Definitions & Terminology
Air conditioning (often referred to as aircon, AC or A/C) is the process of altering the properties of air (primarily temperature and humidity) to more favorable conditions. More generally, air conditioning can refer to any form of technological cooling, heating, ventilation, or disinfection that modifies the condition of air.
An air conditioner is a major or home appliance, system, or mechanism designed to change the air temperature and humidity within an area (used for cooling and sometimes heating depending on the air properties at a given time). The cooling is typically done using a simple refrigeration cycle, but sometimes evaporation is used, commonly for comfort cooling in buildings and motor vehicles. In construction, a complete system of heating, ventilation and air conditioning is referred to as “HVAC”.
Air conditioning can also be provided by a simple process called free cooling which uses pumps to circulate a coolant (typically water or a glycol mix) from a cold source, which in turn acts as a heat sink for the energy that is removed from the cooled space. Free cooling systems can have very high efficiencies, and are sometimes combined with seasonal thermal energy storage (STES) so the cold of winter can be used for summer air conditioning. Common storage media are deep aquifers or a natural underground rock mass accessed via a cluster of small-diameter, heat exchanger equipped boreholes. Some systems with small storage are hybrids, using free cooling early in the cooling season, and later employing a heat pump to chill the circulation coming from the storage. The heat pump is added-in because the temperature of the storage gradually increase during the cooling season, thereby declining in effectiveness. Free cooling and hybrid systems are mature technology.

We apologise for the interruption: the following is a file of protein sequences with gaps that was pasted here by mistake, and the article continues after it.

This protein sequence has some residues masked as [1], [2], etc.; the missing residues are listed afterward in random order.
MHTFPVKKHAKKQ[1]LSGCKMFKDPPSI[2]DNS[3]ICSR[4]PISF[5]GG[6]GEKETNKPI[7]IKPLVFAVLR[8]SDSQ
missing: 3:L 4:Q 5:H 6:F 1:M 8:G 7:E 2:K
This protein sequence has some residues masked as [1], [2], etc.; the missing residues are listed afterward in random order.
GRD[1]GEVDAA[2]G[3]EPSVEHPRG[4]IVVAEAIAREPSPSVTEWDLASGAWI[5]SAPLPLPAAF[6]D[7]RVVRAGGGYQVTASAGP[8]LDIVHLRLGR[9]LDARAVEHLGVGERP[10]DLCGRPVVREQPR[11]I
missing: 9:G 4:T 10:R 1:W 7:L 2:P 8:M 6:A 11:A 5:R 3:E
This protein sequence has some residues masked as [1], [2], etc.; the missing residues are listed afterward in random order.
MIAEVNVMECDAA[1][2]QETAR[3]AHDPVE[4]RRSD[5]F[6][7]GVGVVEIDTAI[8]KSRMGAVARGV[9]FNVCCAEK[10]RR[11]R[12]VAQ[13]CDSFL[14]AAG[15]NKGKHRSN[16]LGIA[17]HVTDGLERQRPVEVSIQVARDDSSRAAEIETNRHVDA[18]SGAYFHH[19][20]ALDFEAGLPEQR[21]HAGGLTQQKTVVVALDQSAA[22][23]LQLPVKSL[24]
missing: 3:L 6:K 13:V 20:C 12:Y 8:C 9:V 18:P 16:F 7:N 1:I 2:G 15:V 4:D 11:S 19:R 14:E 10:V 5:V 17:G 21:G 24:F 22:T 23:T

The coefficient of performance or COP (sometimes CP) of a heat pump is a ratio of heating or cooling provided to electrical energy consumed. Higher COPs equate to lower operating costs. The COP may exceed 1, because it is a ratio of output:loss, unlike the thermal efficiency ratio of output:input energy. For complete systems, COP should include energy consumption of all auxiliaries. COP is highly dependent on operating conditions, especially absolute temperature and relative temperature between sink and system, and is often graphed or averaged against expected conditions.